Price was an avid fan of the show. “I used to pretend that I wrote it,” he says on his Wire DVD commentary track, and he finally got the chance to make that fantasy a reality when Simon and fellow writer/producer George Pelecanos buttonholed him at a Washington, D.C. reading and convinced him to join the writing staff, alongside other renowned novelists like Dennis Lehane and Pelecanos himself. (This may have occurred prior to the filming of Price’s cameo; I don’t know the exact timeline.) And if the Clockers parallels seemed obvious in the first season, they’d become even more unmistakable once Price was writing the scripts. Whole scenes from the book started appearing on the show, often (according to David Simon) at the request of the show’s other writers, who loved Clockers and knew that elements from it would fit into The Wire‘s world.
Below is my possibly incomplete list of Clockers scenes that were re-used on The Wire. Be forewarned that if you haven’t read the book yet (and you really should), you might have more fun spotting them yourself in context. But if you’ve already read the book and want to compare notes, or if you’re just impatient, read on. (Note: I don’t know if this was intentional or not, but none of these scenes were used in the book’s 1995 Spike Lee film adaptation.)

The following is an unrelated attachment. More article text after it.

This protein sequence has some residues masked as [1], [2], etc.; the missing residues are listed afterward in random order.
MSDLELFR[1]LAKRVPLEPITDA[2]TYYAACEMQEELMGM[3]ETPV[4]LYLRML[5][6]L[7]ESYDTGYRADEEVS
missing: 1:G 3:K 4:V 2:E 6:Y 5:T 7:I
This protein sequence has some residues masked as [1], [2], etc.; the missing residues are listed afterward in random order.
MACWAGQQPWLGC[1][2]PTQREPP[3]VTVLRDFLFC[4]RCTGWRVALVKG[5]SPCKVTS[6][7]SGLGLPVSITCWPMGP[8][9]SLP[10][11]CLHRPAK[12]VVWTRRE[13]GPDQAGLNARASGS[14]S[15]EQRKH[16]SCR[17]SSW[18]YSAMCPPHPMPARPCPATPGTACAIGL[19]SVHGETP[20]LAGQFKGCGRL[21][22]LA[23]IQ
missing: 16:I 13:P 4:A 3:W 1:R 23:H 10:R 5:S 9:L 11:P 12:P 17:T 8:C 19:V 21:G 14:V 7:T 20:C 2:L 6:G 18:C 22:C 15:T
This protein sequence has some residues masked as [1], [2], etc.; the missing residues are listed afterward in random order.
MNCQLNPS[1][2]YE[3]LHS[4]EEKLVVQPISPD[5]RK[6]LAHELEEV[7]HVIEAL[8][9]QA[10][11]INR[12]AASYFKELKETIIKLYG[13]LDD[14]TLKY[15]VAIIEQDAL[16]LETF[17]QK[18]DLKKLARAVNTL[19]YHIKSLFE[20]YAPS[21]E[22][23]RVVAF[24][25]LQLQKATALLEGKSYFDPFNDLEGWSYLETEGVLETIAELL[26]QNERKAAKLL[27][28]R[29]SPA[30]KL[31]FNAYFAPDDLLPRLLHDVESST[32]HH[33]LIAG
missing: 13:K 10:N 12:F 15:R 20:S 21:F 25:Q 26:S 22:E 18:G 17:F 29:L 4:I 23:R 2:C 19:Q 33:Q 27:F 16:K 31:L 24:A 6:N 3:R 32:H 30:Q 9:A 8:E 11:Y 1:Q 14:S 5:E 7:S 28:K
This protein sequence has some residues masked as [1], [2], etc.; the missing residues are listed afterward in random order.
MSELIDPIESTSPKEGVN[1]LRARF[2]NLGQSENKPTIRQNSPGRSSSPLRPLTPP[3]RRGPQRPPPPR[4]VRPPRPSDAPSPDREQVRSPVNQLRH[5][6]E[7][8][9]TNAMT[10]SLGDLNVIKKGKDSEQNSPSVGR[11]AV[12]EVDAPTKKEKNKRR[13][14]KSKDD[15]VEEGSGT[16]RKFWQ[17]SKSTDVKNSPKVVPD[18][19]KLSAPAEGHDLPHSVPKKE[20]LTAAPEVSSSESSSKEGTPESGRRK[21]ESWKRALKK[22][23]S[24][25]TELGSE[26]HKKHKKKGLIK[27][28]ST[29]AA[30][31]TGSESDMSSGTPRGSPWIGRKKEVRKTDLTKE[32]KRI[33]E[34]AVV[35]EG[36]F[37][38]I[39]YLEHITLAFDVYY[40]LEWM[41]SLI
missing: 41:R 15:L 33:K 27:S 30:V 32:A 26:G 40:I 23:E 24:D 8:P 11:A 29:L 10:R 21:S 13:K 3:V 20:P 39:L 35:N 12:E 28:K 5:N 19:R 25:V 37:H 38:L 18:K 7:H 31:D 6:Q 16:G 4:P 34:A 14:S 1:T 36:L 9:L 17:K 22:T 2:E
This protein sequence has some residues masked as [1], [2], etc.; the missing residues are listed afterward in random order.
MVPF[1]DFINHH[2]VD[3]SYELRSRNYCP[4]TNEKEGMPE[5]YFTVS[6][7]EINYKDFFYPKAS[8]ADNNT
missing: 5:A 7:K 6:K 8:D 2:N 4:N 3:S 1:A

• Cops messing with a young projects kid by asking him where they can buy baseball caps with the bills on the sides. (S03E02, “All Due Respect”)
• Off-duty cops and drug dealers running into each other at the local multiplex. (S03E02, “All Due Respect”)